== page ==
~ 73:1 This is the story of Cettia and his family.

   ~ 73:2 In the beginning was Animalia, who begat Chordata, who begat Aves, who begat Passeriformes, who begat Passeri, who begat Passerida, who Sylvioidea, who begat Cettidae.

   ~ 73:3 And Cettidae begat many sons and daughters;- Pholidornis, Hylia, Abroscopus, Urosphena, Tesia, Horornis, Tickellia, Phyllergates, Scotocerca and Cettia.

 ~ 73:4 And it came to pass that Cettia alone settled in the land of Tukogbani, so those many brothers and sisters were not really that familiar to the native a'birderers of the land.

   ~ 73:5 His closest relation dwelling there was Aegithalidae, but the natives did not take kindly when the Watchmen of Science moved Cettia next to Aegithalidae in their Order Most Scientific. Many simply refused to believe Cettia was not of the tribe of old world warblers, and that Cettia behaved the same as one.

   ~ 73:6 But he behaved as a Scrub-warbler. And so when Cettia settled into the first county he came upon in number, his chosen Scrub-warbler land was sought- wet, damp thickets. Now this oft included wet reedbeds, but by co-incidence, for Cettia was seeking out his dense thicketry, with beautiful bare soil beneath, upon which to scrub about.

   ~ 73:7 And it was there he was first watched in great detail by a holier man than I, John the Artist, who didst a jolly good job writing up all observations chapter and verse in that county's annual reporte.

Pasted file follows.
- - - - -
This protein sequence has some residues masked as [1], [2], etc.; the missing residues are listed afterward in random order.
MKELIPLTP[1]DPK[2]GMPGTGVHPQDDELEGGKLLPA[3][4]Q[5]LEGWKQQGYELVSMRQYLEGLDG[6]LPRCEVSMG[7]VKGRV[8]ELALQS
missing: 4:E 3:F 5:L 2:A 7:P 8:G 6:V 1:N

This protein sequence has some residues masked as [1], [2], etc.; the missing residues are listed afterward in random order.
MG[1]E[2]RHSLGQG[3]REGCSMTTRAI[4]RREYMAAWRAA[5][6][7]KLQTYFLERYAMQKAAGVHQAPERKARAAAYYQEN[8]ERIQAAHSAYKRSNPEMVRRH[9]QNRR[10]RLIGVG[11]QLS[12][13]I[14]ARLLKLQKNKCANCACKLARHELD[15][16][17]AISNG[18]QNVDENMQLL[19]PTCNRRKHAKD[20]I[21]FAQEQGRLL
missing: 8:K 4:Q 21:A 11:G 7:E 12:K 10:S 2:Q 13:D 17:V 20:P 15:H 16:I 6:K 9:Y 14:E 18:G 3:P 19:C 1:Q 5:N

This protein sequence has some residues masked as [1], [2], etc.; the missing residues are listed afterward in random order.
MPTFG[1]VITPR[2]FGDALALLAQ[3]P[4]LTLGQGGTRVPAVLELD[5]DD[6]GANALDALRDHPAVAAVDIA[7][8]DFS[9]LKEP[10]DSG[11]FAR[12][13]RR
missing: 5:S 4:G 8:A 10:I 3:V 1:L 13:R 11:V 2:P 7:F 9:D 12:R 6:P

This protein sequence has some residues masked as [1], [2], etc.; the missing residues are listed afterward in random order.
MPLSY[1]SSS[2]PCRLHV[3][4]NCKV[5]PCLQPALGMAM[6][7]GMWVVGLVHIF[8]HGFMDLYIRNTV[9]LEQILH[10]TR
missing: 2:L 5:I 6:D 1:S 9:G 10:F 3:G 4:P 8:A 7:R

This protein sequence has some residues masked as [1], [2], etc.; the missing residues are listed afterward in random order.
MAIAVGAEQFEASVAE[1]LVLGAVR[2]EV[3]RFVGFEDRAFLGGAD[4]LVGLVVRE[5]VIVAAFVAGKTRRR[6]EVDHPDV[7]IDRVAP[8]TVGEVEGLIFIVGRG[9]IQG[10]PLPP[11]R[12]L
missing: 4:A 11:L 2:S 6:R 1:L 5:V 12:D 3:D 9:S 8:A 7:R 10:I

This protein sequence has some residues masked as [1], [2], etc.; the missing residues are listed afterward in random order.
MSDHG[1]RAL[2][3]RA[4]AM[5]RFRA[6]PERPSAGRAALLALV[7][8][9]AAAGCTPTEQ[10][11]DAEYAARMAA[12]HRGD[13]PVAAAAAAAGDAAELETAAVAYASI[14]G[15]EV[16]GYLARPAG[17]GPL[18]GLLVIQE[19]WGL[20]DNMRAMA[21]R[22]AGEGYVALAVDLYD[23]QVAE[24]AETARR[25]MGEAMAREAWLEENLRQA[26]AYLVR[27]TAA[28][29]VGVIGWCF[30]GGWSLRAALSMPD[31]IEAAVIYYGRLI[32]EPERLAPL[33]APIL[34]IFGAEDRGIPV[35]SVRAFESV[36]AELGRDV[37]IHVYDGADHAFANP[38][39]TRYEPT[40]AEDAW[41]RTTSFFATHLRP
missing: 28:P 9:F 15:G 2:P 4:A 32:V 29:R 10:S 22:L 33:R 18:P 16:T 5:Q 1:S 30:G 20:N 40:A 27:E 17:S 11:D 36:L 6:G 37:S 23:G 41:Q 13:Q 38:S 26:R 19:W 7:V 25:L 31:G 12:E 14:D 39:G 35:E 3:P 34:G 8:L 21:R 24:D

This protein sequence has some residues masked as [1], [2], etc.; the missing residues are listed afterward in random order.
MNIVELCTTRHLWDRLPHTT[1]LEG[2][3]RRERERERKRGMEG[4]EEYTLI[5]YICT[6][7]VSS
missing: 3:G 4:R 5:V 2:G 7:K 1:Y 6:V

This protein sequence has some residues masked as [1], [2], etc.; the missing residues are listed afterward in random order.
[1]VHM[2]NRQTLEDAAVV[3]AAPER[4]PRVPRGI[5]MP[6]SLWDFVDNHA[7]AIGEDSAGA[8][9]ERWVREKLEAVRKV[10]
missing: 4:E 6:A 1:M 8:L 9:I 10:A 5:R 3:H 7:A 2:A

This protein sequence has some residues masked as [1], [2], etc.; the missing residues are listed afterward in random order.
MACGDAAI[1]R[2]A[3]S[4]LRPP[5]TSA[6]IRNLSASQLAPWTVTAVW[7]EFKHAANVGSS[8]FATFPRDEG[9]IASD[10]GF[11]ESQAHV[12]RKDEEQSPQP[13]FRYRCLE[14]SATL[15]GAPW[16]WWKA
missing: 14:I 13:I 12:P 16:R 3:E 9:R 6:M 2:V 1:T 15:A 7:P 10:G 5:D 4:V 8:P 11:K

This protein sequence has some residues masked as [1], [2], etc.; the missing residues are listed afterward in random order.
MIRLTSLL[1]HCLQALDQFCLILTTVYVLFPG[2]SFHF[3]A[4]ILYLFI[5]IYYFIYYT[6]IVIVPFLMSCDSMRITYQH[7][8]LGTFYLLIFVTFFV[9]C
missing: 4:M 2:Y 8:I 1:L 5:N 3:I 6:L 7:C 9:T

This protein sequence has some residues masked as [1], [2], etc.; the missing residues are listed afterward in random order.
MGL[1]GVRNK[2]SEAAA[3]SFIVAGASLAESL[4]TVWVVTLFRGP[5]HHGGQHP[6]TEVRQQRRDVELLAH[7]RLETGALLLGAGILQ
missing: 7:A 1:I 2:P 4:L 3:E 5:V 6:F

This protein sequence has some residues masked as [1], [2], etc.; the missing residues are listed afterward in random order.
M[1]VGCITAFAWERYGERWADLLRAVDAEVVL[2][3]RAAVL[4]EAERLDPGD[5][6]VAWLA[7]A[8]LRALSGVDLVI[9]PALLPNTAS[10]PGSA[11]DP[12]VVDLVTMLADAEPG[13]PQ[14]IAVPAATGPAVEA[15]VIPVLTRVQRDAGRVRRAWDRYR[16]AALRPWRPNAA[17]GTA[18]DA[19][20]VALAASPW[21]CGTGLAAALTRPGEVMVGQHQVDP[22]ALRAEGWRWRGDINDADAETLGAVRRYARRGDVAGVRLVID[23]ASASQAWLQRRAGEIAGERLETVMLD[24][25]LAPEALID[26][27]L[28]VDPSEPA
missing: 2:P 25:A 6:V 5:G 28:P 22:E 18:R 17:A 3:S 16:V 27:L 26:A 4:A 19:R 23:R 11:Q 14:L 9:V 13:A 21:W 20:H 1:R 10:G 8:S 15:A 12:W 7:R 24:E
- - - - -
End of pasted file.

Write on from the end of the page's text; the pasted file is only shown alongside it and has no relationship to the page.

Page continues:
~ 73:8 And for you remaining doubting Thomases, the number of that reporte was twenty-two, and the page numbers four and eighty to five and ninety.

~ 73:9 And there the Artist wrote that the territories of Cettia were found to be much longer than wide, so as to only encompass those raised embankments crossing wet reedbed. Such dominions were said to have been approximately 250 to 300 mitres* in length but a mere 30 to 60 mitres in width. And Cettia thought it good, for he did not wish to cleanse his feet.
*An ancient Jesuit measurement. There are 39.37 inches in a mitre.

~ 73:10 And it was also wrote that every domain held cover both of trees and of bushes, through which Cettia could move, or double back, unobserved by friend or foe. And Cettia thought it good, for he was a hermit at heart, more like a Luscinia in habits than any old warbler.

   ~ 73:11 And it was also noted that Cettia flew most frequently after utterance, and that that he didst sing once again straight after any such unobserved flight. And such hidden flights were oft the length of the domain to be as much as 250 mitres away. And Cettia thought it good to beat his bounds.